by Christina Chen As Michael Jackson’s memorial played on CNN yesterday, I asked my Facebook friends for their reactions, big or small, on how the service spoke to the man’s legacy.
"didn’t know MJ was so close to Brooke Shields (who, for the majority of her speech I ignorantly thought was maria shriver). It was really sad when his kid spoke, but then became trashy when CNN replayed it several times immediately after the funeral was over." "It really felt like an honest memorial, there were moments of tenderness and real sweetness. My one caveat, I just felt like Al Sharpton’s speech was a little too much, what he said was important, but i cant stand that yelling preachy tone, and just him in general." "I agree people have been using quite a lot of superlatives when talking of MJ since he died. I think for many black people he was the first black artist to reach such mass appeal, and I think, what I always loved about Mj was he was a step above he did everything bigger and better and … louder and more memorable fashion, i thought thats what Magic was getting at that his greatness inspired him to be better and a step above in what he did, and not that michael jackson literally gave him point guarding tips."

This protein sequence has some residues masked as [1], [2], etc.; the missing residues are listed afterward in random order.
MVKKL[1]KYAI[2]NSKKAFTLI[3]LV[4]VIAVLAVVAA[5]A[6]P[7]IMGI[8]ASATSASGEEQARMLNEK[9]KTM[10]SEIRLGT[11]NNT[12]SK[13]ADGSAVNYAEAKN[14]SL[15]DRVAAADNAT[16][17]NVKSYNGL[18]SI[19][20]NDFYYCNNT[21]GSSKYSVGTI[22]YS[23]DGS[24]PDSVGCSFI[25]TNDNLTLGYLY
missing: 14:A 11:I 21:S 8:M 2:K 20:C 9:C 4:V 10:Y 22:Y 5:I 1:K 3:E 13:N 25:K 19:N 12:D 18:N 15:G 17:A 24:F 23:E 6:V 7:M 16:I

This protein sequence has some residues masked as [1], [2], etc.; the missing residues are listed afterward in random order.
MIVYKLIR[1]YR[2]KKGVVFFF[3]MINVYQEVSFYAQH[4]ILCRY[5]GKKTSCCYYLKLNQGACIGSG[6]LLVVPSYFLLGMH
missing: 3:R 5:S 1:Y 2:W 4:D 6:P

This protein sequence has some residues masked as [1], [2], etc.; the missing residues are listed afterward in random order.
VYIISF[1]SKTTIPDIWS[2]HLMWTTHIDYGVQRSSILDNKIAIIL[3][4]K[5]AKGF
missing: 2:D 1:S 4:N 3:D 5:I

Let me make this absolutely clear: I am not among the two out of three Americans who, according to the latest Pew Research figures, are suffering from MJ fatigue. I consider myself to be within the company of millions of social networkers who, in letting the tears flow and barraging friends with multitudinous, cloying messages of MJ love, caused near-catastrophic outages of Twitter, Google, Wikipedia, and TMZ the day of MJ’s passing. Yep… on June 25th, we were siltin’ up ur series of tubez, prompting CNN to quip: "Jackson dies, almost takes Internet with him". I have "Butterflies" and "Don't Stop Til You Get Enough" on loop right now, but on the real… I’m not gonna front like I was a real fan (unlike all the folks coming out of the woodwork to "claim" a piece of Michael without having lent him their support when he was alive). As a child of the late 80’s and 90’s, I was much more familiar with sister Janet’s music and erhm, her many non-musical ventures (I liked Poetic Justice, okay?!! ugh!). Michael, in the eyes of many people of my generation, was an inverted caricature of himself; it’s probably sacrilegious to mention now, but to many of us younger folks, MJ was a walking pasquinade of a man whose scandal, debt, and anatomical idiosyncrasies seemed to overshadow any sincere appreciation of his craftsmanship and art. As a result, I’ve had a lot to discover, and I’ve become delighted by all things MJ – I’m relishing the conversations I’m having with co-workers and friends who avow a genuine reverence for the Gloved One. Many have commemorated him with beautiful tributes and recollections of an era from which I am a generation once removed. The folks here at ARC have described him as an artist who drew universal appeal, making music that flew in the face of white musical convention, and defied industry norms of pejoratively pegging Black entertainers as producing exclusively "Black music". Another co-worker informed me that, interestingly, MJ had registered as the "most charitable star" in the Guinness Book of World Records – not surprising, given his authorship of the oft-parodied "We Are the World" charity single. Al Sharpton, during yesterday’s memorial service, went as far as to credit Michael with creating an environment in which Obama’s historical ascent to the presidency was possible. All of this to say that I have realized – by way of exchanges that have granted me invaluable insight into the breadth of MJ’s influence, compounded by the media’s burgeoning restoration of MJ’s humanity – that I’ve been missing out… on the man, the music… on Michael, and how the world he came into was different from the one he left. Worse yet, I’m wagering that a lot of younger folks have too. To those of you in high school, college, recent grads, the "Millenials" – did we let MJ be misunderstood? What’s your take on… well, everything? The 24/7 news coverage, the memorial services, the sudden redemption of MJ’s music… the racial appraisal, reclaiming and embrace of MJ as a Black man and the controversy therein. What does Michael’s memorial say about how we view race? Christina Chen is an intern for the Applied Research Center.